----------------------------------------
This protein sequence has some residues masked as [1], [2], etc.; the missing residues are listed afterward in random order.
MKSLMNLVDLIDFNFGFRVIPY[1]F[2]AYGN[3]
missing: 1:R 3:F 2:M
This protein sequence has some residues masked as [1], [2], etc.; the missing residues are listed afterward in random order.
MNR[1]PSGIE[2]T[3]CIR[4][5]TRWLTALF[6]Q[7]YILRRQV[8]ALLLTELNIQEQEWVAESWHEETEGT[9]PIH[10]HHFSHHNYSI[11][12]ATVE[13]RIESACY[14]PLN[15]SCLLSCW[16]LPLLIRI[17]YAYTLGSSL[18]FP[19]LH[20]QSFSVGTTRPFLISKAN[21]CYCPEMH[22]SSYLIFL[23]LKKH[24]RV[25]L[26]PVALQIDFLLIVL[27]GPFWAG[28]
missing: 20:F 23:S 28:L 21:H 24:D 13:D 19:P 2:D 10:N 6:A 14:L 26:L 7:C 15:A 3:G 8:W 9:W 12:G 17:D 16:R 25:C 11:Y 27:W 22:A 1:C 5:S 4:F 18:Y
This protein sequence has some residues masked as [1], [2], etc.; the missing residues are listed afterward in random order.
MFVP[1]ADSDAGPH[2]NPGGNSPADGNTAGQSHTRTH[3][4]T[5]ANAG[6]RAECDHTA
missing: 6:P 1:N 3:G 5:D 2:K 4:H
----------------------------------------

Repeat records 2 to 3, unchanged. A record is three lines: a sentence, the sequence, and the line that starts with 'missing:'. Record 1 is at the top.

This protein sequence has some residues masked as [1], [2], etc.; the missing residues are listed afterward in random order.
MNR[1]PSGIE[2]T[3]CIR[4][5]TRWLTALF[6]Q[7]YILRRQV[8]ALLLTELNIQEQEWVAESWHEETEGT[9]PIH[10]HHFSHHNYSI[11][12]ATVE[13]RIESACY[14]PLN[15]SCLLSCW[16]LPLLIRI[17]YAYTLGSSL[18]FP[19]LH[20]QSFSVGTTRPFLISKAN[21]CYCPEMH[22]SSYLIFL[23]LKKH[24]RV[25]L[26]PVALQIDFLLIVL[27]GPFWAG[28]
missing: 20:F 23:S 28:L 21:H 24:D 13:D 19:P 2:D 10:N 6:A 14:L 26:L 7:C 15:A 3:G 8:W 9:W 12:G 17:D 16:R 25:C 11:Y 27:W 22:A 1:C 5:S 4:F 18:Y
This protein sequence has some residues masked as [1], [2], etc.; the missing residues are listed afterward in random order.
MFVP[1]ADSDAGPH[2]NPGGNSPADGNTAGQSHTRTH[3][4]T[5]ANAG[6]RAECDHTA
missing: 6:P 1:N 3:G 5:D 2:K 4:H